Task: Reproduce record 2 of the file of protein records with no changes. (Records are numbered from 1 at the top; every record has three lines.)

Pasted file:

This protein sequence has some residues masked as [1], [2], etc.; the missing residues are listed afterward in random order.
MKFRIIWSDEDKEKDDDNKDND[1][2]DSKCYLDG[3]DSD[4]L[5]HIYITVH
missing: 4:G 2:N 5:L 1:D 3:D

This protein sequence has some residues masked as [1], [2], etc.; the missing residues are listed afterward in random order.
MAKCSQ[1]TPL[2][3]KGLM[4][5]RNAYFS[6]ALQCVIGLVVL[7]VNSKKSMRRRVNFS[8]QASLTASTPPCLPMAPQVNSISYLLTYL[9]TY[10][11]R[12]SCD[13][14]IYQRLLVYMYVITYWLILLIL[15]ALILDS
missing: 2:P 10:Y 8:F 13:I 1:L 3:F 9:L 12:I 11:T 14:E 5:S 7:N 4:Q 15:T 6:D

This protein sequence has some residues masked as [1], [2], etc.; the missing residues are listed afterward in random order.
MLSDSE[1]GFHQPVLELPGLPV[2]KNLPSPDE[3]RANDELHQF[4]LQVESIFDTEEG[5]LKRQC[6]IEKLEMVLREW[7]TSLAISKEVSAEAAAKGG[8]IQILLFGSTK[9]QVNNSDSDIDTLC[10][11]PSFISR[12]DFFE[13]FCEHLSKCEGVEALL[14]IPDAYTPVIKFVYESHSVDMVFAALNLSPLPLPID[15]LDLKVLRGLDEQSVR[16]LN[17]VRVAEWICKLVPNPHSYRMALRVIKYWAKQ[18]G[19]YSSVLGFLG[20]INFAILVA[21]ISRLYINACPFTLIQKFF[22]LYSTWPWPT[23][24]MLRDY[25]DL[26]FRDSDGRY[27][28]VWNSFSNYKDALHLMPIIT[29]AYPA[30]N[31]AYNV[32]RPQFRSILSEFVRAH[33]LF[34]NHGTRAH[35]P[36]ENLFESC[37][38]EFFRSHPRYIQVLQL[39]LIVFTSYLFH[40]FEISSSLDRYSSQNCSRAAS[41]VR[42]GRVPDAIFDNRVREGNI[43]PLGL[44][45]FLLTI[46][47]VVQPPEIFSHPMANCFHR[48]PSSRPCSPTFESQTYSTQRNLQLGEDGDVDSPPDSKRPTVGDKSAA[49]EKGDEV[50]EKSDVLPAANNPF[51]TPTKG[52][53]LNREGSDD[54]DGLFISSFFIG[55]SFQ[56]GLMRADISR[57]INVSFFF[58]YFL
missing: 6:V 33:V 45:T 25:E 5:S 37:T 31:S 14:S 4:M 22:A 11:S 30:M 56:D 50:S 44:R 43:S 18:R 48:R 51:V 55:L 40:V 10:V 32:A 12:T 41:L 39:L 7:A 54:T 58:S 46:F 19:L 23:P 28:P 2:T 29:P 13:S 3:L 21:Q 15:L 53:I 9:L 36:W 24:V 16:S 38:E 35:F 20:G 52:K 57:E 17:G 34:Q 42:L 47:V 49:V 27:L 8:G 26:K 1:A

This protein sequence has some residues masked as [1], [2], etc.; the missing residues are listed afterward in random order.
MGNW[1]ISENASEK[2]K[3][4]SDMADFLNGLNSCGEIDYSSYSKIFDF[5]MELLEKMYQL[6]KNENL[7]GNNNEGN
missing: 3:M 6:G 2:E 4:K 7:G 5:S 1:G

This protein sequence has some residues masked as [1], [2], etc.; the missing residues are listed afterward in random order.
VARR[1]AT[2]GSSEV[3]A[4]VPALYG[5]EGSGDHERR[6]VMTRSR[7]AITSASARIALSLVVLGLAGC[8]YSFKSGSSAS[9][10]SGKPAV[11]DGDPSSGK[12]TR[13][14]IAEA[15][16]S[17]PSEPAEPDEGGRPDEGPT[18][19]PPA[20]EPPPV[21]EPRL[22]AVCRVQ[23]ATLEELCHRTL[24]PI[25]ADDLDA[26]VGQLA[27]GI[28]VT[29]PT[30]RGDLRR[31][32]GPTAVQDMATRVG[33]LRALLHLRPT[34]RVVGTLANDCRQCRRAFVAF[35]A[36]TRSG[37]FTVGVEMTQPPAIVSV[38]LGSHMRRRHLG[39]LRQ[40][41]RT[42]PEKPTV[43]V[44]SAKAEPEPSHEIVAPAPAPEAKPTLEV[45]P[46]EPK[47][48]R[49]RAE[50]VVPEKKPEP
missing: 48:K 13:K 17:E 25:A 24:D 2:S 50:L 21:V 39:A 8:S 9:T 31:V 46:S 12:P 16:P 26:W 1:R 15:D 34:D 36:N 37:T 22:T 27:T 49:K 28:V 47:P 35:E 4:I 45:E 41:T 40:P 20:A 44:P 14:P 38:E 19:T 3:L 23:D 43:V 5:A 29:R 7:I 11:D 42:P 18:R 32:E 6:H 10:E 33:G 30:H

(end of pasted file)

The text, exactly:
This protein sequence has some residues masked as [1], [2], etc.; the missing residues are listed afterward in random order.
MAKCSQ[1]TPL[2][3]KGLM[4][5]RNAYFS[6]ALQCVIGLVVL[7]VNSKKSMRRRVNFS[8]QASLTASTPPCLPMAPQVNSISYLLTYL[9]TY[10][11]R[12]SCD[13][14]IYQRLLVYMYVITYWLILLIL[15]ALILDS
missing: 2:P 10:Y 8:F 13:I 1:L 3:F 9:L 12:I 11:T 14:E 5:S 7:N 4:Q 15:T 6:D